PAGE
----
Bob Harris’ Defense to Defend the Planet: The Fantastic 46


Dent

Football Diehard’s Bob Harris goes with a comic book-like reality on defense. 

Basic Approach

Yeah. … So I’m not the guy who spends a ton of time breaking down film, right? I’m basically just your average, ordinary run-of-the-mill fantasy player who tends to fly by the seat of his pants. I am, however, a fan of the game. I follow NFL news very closely; I can recite depth charts backwards and forwards; I’ve developed a sound understanding of how football teams operate; and I’ve been doing this long enough to see the tea leaves and read between the lines. I rely heavily on all those things in the day-to-day running of my fantasy teams.

Given all that, I tend to (okay, substitute “totally” for “tend to” there) leave the serious film study to the Matt Waldman’s of the world (while paying careful attention to what they have to say). But as I sat down to begin this project, I realized film study would be imperative. So I hunkered down. I cranked up the DVD. And I learned. A ton.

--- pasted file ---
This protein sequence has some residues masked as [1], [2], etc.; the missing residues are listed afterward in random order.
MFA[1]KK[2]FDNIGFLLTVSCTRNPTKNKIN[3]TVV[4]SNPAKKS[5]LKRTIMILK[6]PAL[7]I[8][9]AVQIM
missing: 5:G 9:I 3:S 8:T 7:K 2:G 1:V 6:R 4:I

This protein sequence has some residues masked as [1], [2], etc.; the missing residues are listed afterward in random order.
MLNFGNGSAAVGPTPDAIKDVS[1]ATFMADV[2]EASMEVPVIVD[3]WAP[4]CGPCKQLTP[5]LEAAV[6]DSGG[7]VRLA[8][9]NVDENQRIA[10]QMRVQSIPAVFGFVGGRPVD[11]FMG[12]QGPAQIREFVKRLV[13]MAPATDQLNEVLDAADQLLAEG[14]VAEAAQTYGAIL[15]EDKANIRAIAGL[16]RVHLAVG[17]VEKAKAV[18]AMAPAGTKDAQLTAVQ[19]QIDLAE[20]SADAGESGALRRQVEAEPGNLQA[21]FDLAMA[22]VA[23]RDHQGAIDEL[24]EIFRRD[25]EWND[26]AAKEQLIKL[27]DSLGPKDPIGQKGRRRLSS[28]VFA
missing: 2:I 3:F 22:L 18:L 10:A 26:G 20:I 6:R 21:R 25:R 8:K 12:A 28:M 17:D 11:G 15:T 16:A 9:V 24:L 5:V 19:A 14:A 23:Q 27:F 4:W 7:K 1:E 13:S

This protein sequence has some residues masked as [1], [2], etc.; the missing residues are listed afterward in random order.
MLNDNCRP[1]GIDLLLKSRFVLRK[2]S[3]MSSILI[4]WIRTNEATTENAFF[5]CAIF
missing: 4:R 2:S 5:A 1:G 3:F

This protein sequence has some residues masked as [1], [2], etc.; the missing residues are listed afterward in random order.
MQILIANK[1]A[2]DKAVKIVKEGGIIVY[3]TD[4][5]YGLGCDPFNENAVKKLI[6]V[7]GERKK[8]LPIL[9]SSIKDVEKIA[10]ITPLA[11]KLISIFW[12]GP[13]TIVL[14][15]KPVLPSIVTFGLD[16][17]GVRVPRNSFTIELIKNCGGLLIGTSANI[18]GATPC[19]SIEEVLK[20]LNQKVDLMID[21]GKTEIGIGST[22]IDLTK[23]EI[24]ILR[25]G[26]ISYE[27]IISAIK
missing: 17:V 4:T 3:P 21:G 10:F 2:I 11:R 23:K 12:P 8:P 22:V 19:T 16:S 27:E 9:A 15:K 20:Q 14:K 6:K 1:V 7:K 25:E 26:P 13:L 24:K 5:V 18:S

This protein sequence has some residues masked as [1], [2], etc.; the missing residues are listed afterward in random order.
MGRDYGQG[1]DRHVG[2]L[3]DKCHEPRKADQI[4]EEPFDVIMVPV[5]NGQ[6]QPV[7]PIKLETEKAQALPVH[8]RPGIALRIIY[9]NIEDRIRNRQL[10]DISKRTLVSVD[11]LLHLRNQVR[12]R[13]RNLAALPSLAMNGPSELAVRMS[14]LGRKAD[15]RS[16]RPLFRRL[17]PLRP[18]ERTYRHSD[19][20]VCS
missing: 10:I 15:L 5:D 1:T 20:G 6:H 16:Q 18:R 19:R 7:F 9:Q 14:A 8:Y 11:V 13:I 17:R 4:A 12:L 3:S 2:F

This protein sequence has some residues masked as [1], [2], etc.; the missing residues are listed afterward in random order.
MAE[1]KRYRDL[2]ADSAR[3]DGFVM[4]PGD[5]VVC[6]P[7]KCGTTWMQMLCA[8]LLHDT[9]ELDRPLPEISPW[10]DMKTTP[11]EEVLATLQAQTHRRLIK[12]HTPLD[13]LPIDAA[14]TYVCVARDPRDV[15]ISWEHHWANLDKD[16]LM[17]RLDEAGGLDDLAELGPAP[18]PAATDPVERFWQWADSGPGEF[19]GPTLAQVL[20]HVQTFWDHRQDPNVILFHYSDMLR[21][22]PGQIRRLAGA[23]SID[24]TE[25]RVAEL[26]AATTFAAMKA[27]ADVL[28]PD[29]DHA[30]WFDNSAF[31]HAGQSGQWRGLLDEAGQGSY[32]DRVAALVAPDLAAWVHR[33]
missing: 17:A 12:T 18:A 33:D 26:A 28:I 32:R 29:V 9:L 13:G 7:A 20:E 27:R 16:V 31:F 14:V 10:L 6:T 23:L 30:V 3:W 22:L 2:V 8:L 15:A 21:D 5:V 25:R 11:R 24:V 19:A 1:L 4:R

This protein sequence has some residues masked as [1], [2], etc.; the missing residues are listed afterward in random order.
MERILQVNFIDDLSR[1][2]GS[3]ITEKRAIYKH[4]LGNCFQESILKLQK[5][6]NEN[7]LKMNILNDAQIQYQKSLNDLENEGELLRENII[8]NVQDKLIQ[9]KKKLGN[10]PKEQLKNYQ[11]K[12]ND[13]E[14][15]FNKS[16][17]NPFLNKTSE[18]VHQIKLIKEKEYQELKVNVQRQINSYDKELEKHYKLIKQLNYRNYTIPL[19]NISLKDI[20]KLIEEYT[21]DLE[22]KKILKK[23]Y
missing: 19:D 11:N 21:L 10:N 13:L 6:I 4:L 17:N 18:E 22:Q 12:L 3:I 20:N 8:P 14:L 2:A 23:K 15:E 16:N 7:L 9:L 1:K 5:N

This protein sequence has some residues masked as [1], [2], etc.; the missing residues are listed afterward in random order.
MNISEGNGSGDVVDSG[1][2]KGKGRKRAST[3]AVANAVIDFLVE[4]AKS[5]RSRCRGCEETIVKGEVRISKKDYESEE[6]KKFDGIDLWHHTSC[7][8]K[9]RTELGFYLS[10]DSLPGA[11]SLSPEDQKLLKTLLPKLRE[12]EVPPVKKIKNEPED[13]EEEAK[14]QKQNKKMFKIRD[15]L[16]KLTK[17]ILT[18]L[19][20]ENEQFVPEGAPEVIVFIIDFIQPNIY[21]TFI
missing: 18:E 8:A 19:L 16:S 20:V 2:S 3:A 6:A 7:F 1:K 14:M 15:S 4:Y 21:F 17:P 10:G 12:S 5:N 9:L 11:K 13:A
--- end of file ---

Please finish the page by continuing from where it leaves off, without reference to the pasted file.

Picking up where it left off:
Of course, my breakdowns weren’t actual game film. I took a different route, watching, re-watching, studying and dissecting some of my favorite science-fiction flicks. The emphasis was on battling and/or fending off alien attack. I watched. I learned.

And now, much like Rowdy Roddy Piper’s character, Nada, in the 1988 classic “They Live,” I am ready to get this thing rolling in the appropriate manner.

The Rules

We’re using this game to defend earth from alien invaders. I’m not sure why we’d even want rules.

That said, I’m fine with the set currently in place, which offers sufficient offensive flexibility to take full advantage of my squad. On the other side of the ball? I might draw an inordinate number of flags; but if you’re working under the assumption that flags equal intimidation (and I am), that’s just fine.

I might even encourage it…

The Defense

BearsD

  • Defensive Coordinator: Buddy Ryan
  • LDE: Dan Hampton
  • LDT: Steve McMichael
  • RDT: William Perry
  • RDE: Richard Dent
  • LLB: Otis Wilson
  • MLB: Mike Singletary
  • RLB: Wilber Marshall
  • LCB: Mike Richardson
  • RCB: Leslie Frazier
  • SS: Dave Duerson
  • FS: Gary Fencik

Behind The Selections
At the risk of copping out on this side of the ball — there are no shortage of players I’d love to mix and match — I’m going to play it safe (and my choice won’t come as a huge surprise). The truth is, it seems ludicrous to do otherwise with the 1985 Bears defense available to me. I’m not sure I could cobble together a unit that more embodies my approach to this project.